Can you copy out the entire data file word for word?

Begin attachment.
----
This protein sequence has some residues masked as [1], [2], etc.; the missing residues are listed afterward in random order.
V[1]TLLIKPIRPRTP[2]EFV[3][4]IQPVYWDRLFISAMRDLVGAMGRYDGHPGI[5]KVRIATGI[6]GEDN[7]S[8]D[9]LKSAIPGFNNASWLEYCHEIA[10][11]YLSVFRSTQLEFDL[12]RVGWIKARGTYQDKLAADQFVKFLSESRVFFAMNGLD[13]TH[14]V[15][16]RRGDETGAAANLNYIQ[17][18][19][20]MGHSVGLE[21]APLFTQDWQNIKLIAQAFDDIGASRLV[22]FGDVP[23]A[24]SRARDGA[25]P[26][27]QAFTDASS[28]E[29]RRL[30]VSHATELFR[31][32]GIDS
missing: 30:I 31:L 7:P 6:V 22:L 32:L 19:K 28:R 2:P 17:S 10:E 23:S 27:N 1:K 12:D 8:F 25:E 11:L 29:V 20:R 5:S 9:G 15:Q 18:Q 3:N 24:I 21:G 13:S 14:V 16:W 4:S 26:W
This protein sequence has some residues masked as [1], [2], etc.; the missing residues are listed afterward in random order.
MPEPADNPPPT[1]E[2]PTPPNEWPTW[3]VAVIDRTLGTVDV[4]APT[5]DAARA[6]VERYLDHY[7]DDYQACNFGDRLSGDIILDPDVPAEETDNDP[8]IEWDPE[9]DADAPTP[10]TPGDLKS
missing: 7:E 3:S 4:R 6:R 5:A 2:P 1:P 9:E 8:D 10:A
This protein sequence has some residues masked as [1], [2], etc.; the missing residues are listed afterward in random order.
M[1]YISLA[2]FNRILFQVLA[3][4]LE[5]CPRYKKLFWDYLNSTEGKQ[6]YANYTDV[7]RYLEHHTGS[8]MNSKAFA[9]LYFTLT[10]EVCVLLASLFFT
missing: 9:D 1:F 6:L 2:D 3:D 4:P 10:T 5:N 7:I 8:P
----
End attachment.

This protein sequence has some residues masked as [1], [2], etc.; the missing residues are listed afterward in random order.
V[1]TLLIKPIRPRTP[2]EFV[3][4]IQPVYWDRLFISAMRDLVGAMGRYDGHPGI[5]KVRIATGI[6]GEDN[7]S[8]D[9]LKSAIPGFNNASWLEYCHEIA[10][11]YLSVFRSTQLEFDL[12]RVGWIKARGTYQDKLAADQFVKFLSESRVFFAMNGLD[13]TH[14]V[15][16]RRGDETGAAANLNYIQ[17][18][19][20]MGHSVGLE[21]APLFTQDWQNIKLIAQAFDDIGASRLV[22]FGDVP[23]A[24]SRARDGA[25]P[26][27]QAFTDASS[28]E[29]RRL[30]VSHATELFR[31][32]GIDS
missing: 30:I 31:L 7:P 6:V 22:L 32:L 19:K 28:R 2:P 17:S 10:E 23:S 27:N 1:K 12:D 8:F 25:E 11:L 29:V 20:R 5:S 9:G 15:Q 18:Q 3:N 24:I 21:G 13:S 14:V 16:W 4:S 26:W
This protein sequence has some residues masked as [1], [2], etc.; the missing residues are listed afterward in random order.
MPEPADNPPPT[1]E[2]PTPPNEWPTW[3]VAVIDRTLGTVDV[4]APT[5]DAARA[6]VERYLDHY[7]DDYQACNFGDRLSGDIILDPDVPAEETDNDP[8]IEWDPE[9]DADAPTP[10]TPGDLKS
missing: 7:E 3:S 4:R 6:R 5:A 2:P 1:P 9:E 8:D 10:A
This protein sequence has some residues masked as [1], [2], etc.; the missing residues are listed afterward in random order.
M[1]YISLA[2]FNRILFQVLA[3][4]LE[5]CPRYKKLFWDYLNSTEGKQ[6]YANYTDV[7]RYLEHHTGS[8]MNSKAFA[9]LYFTLT[10]EVCVLLASLFFT
missing: 9:D 1:F 6:L 2:D 3:D 4:P 10:T 5:N 7:I 8:P